As with baseball, basketball, volleyball and the rather bizarre game known as American football, the sport of “canyoning” originated in the United States, where it is known as ‘canyoneering’. Wikipedia defines it as : “travelling in canyons using a variety of techniques that may include other outdoor activities such as walking, scrambling, climbing, jumping, abseiling and/or swimming.”
What better way to spend a searingly hot Paleochora July day, with afternoon temperature nearing 40c, than following the River Kakodikianos from the old stone bridge at Mahia (described in ‘Explore’, July 2009) downstream through the Vlithias gorge (‘Explore’, January 2010). Having left a car with dry clothes in the village ‘platea’ at Vlithias, 7km north of Paleochora, we drove 4km up the valley to park in Mahia, then walked down to the river.
After last winter, when rainfall in our local Selinou region was well above average, during February especially, it was no surprise to find relatively deep water flowing under the old bridge.
Starting at 260m above sea level, we would drop approx. 100m in around four kilometres to our point of egress below Vlithias. Important items – cameras, phones, car keys and most notably spinach pies and doughnuts – were wrapped tightly in plastic and dry bags inside rucksacks before we set off downstream below the bridge. Very soon we were knee-deep in water which, though cold initially, we soon became acclimatised to.
The first small waterfall came after around 200m, where we lowered ourselves down into the pool below. The uneven riverbed, unseen from above, at times shingle, more often slippery loose boulders, made for slow progress, but it was cool, in total shade, and thoroughly enjoyable. Sticks from the surrounding bamboo and plane trees were more than useful in helping to stay upright in water which was frequently waist deep.
Several waterfalls, deep pools and a couple of swims later, we reached the bridge carrying the Vlithias/Mahia road, an “escape route” back to dry clothes, but after just two minutes’ exposure to the mid-day heat, we unanimously opted to continue downstream. Here the river enters the Vlithias gorge, and becomes much narrower and faster flowing. One pool below a small fall was deep enough to leap into, and the nearby shingle shore provided a good place to dry out and have lunch.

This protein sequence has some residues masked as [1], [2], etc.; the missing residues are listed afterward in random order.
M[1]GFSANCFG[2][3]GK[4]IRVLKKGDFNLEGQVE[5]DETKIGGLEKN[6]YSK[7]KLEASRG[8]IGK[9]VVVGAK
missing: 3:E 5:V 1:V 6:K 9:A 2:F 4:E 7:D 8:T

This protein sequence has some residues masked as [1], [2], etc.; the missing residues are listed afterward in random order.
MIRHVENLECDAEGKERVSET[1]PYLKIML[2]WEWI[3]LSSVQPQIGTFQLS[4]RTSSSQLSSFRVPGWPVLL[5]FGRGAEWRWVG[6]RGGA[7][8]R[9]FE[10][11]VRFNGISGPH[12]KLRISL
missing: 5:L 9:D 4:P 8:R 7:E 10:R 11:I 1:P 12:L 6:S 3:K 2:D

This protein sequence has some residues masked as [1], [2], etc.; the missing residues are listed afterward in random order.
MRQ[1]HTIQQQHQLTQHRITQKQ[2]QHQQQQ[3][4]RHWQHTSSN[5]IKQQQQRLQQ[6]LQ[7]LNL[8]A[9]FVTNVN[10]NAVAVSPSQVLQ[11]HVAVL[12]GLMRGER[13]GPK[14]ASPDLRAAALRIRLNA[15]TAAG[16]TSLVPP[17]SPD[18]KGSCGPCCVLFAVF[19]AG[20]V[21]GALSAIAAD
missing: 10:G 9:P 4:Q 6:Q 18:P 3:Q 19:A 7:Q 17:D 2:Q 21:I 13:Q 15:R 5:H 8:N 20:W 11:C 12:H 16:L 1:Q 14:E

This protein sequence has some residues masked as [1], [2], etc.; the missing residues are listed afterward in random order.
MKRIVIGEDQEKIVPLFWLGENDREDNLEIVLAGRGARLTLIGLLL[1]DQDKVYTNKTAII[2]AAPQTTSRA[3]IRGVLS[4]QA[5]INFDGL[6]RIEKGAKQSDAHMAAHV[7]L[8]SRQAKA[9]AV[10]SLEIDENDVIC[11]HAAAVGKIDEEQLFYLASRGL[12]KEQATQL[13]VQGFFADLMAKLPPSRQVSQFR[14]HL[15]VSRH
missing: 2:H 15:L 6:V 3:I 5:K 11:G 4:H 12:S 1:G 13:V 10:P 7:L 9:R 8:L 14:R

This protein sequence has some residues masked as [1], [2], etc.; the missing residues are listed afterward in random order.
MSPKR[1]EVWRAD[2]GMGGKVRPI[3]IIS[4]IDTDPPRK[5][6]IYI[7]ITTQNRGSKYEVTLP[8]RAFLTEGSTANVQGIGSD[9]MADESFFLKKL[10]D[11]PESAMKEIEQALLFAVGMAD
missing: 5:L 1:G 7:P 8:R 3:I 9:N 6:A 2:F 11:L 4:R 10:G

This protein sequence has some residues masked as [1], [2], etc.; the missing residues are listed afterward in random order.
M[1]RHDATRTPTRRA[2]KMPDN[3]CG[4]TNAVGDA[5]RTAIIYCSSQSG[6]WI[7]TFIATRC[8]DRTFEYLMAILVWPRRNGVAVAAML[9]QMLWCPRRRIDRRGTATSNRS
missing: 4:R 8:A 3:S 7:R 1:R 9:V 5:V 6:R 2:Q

A succession of small waterfalls led to a larger one, where we contemplated using the rope carried, managed to find a way down, but now there was no turning back, the sides of the gorge being inescapable. Brilliantly coloured damsel-flies flashed over the water, sunlight filtered through the canopy of trees, and the constant noise of cicadas was almost deafening.
Four hours from leaving Mahia, and after covering barely 4 km – less than three miles – we reached the concrete bridge below Vlithias and walked up into the village to get our dry clothes and to return to Paleochora.
An elderly local couple painting the village spring greeted us with some surprise, damp and dishevelled as we were. We told them our story whilst drying out, and as inevitably happens, a bottle of ‘raki’ appeared from nowhere. A toast of “Yeia Mas” – ‘our good health’ – was made to what may conceivably have been the first descent.
Footnote: Should you follow in our (very wet) footsteps, please take this walk seriously. Water levels may be higher, the river deeper, and more waterfalls irreversible. Escape from the sides is difficult if not impossible, ‘phone signal limited, and evacuation in the event of an accident or injury would be a major problem.